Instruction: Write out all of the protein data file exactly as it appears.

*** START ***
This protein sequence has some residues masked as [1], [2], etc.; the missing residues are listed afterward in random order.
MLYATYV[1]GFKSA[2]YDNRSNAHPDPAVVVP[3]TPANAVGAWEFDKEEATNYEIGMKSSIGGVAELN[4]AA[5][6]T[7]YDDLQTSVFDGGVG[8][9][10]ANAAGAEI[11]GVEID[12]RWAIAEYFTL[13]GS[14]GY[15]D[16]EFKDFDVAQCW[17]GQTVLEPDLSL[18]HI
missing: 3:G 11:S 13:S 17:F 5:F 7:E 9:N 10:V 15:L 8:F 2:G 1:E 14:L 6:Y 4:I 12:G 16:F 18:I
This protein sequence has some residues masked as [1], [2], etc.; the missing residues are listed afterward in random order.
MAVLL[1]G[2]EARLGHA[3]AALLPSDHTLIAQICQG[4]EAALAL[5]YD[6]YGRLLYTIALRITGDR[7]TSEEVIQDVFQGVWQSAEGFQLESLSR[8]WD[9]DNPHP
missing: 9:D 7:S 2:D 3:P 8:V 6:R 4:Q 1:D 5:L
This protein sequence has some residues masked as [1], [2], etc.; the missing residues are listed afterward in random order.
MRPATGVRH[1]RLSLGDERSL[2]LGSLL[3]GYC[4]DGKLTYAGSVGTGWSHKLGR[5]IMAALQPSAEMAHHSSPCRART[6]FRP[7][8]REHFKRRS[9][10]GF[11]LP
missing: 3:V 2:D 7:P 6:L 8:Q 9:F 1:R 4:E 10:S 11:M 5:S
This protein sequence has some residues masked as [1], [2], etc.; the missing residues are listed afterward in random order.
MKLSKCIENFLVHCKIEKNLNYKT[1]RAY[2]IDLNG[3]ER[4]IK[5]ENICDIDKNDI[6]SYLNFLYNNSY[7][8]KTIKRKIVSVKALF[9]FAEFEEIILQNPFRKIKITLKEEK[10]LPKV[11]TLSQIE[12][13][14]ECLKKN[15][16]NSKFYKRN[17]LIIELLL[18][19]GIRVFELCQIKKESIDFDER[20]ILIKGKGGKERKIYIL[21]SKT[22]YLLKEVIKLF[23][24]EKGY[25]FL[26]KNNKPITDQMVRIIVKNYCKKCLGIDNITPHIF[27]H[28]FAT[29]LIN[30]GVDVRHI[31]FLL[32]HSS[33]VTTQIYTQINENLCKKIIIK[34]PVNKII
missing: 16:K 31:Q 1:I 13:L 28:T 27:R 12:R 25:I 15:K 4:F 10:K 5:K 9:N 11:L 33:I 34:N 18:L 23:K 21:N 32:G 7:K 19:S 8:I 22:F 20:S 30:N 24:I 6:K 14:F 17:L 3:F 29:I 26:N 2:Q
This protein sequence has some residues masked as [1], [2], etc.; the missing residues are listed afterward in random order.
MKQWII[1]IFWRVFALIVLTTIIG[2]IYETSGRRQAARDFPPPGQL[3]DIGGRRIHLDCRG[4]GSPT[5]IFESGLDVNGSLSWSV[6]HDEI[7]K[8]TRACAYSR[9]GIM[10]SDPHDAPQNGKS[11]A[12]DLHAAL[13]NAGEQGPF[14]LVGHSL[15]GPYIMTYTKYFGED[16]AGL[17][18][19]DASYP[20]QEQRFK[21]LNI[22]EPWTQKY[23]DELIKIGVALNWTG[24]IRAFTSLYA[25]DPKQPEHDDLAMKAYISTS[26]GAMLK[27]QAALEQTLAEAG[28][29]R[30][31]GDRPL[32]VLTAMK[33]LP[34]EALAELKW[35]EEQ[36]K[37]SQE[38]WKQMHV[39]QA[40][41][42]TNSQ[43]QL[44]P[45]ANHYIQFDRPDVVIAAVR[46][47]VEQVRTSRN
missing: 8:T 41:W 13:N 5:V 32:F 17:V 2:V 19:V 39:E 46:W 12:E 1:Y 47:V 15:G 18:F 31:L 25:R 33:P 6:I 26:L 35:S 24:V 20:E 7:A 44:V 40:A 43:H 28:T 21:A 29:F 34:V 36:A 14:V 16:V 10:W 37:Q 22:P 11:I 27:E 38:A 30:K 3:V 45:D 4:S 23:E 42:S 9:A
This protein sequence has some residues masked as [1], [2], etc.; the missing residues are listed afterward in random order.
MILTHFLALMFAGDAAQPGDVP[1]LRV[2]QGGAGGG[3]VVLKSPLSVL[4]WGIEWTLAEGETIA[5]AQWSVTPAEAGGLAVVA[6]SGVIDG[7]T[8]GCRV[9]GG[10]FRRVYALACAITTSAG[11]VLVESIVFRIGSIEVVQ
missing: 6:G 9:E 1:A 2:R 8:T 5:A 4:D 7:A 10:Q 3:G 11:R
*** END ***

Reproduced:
This protein sequence has some residues masked as [1], [2], etc.; the missing residues are listed afterward in random order.
MLYATYV[1]GFKSA[2]YDNRSNAHPDPAVVVP[3]TPANAVGAWEFDKEEATNYEIGMKSSIGGVAELN[4]AA[5][6]T[7]YDDLQTSVFDGGVG[8][9][10]ANAAGAEI[11]GVEID[12]RWAIAEYFTL[13]GS[14]GY[15]D[16]EFKDFDVAQCW[17]GQTVLEPDLSL[18]HI
missing: 3:G 11:S 13:S 17:F 5:F 7:E 9:N 10:V 15:L 8:F 2:G 1:E 14:L 6:Y 4:I 12:G 16:F 18:I
This protein sequence has some residues masked as [1], [2], etc.; the missing residues are listed afterward in random order.
MAVLL[1]G[2]EARLGHA[3]AALLPSDHTLIAQICQG[4]EAALAL[5]YD[6]YGRLLYTIALRITGDR[7]TSEEVIQDVFQGVWQSAEGFQLESLSR[8]WD[9]DNPHP
missing: 9:D 7:S 2:D 3:P 8:V 6:R 4:Q 1:D 5:L
This protein sequence has some residues masked as [1], [2], etc.; the missing residues are listed afterward in random order.
MRPATGVRH[1]RLSLGDERSL[2]LGSLL[3]GYC[4]DGKLTYAGSVGTGWSHKLGR[5]IMAALQPSAEMAHHSSPCRART[6]FRP[7][8]REHFKRRS[9][10]GF[11]LP
missing: 3:V 2:D 7:P 6:L 8:Q 9:F 1:R 4:E 10:S 11:M 5:S
This protein sequence has some residues masked as [1], [2], etc.; the missing residues are listed afterward in random order.
MKLSKCIENFLVHCKIEKNLNYKT[1]RAY[2]IDLNG[3]ER[4]IK[5]ENICDIDKNDI[6]SYLNFLYNNSY[7][8]KTIKRKIVSVKALF[9]FAEFEEIILQNPFRKIKITLKEEK[10]LPKV[11]TLSQIE[12][13][14]ECLKKN[15][16]NSKFYKRN[17]LIIELLL[18][19]GIRVFELCQIKKESIDFDER[20]ILIKGKGGKERKIYIL[21]SKT[22]YLLKEVIKLF[23][24]EKGY[25]FL[26]KNNKPITDQMVRIIVKNYCKKCLGIDNITPHIF[27]H[28]FAT[29]LIN[30]GVDVRHI[31]FLL[32]HSS[33]VTTQIYTQINENLCKKIIIK[34]PVNKII
missing: 16:K 31:Q 1:I 13:L 28:T 27:R 12:R 25:I 15:K 4:F 10:K 5:K 9:N 11:L 33:I 34:N 18:L 23:K 21:N 32:G 7:K 19:S 8:I 22:F 20:S 30:N 24:I 6:K 14:F 17:L 3:F 29:I 26:N 2:Q
This protein sequence has some residues masked as [1], [2], etc.; the missing residues are listed afterward in random order.
MKQWII[1]IFWRVFALIVLTTIIG[2]IYETSGRRQAARDFPPPGQL[3]DIGGRRIHLDCRG[4]GSPT[5]IFESGLDVNGSLSWSV[6]HDEI[7]K[8]TRACAYSR[9]GIM[10]SDPHDAPQNGKS[11]A[12]DLHAAL[13]NAGEQGPF[14]LVGHSL[15]GPYIMTYTKYFGED[16]AGL[17][18][19]DASYP[20]QEQRFK[21]LNI[22]EPWTQKY[23]DELIKIGVALNWTG[24]IRAFTSLYA[25]DPKQPEHDDLAMKAYISTS[26]GAMLK[27]QAALEQTLAEAG[28][29]R[30][31]GDRPL[32]VLTAMK[33]LP[34]EALAELKW[35]EEQ[36]K[37]SQE[38]WKQMHV[39]QA[40][41][42]TNSQ[43]QL[44]P[45]ANHYIQFDRPDVVIAAVR[46][47]VEQVRTSRN
missing: 8:T 41:W 13:N 5:V 32:F 17:V 2:V 19:V 39:E 46:W 12:E 1:Y 47:V 15:G 18:F 31:L 25:R 33:P 6:I 26:L 35:S 24:V 20:E 7:A 44:V 40:A 43:H 28:T 21:A 29:F 34:V 36:A 14:V 16:V 10:W 37:Q 22:P 11:I 27:E 38:A 30:K 3:V 45:D 4:S 23:E 42:S 9:A
This protein sequence has some residues masked as [1], [2], etc.; the missing residues are listed afterward in random order.
MILTHFLALMFAGDAAQPGDVP[1]LRV[2]QGGAGGG[3]VVLKSPLSVL[4]WGIEWTLAEGETIA[5]AQWSVTPAEAGGLAVVA[6]SGVIDG[7]T[8]GCRV[9]GG[10]FRRVYALACAITTSAG[11]VLVESIVFRIGSIEVVQ
missing: 6:G 9:E 1:A 2:R 8:T 5:A 4:D 7:A 10:Q 3:G 11:R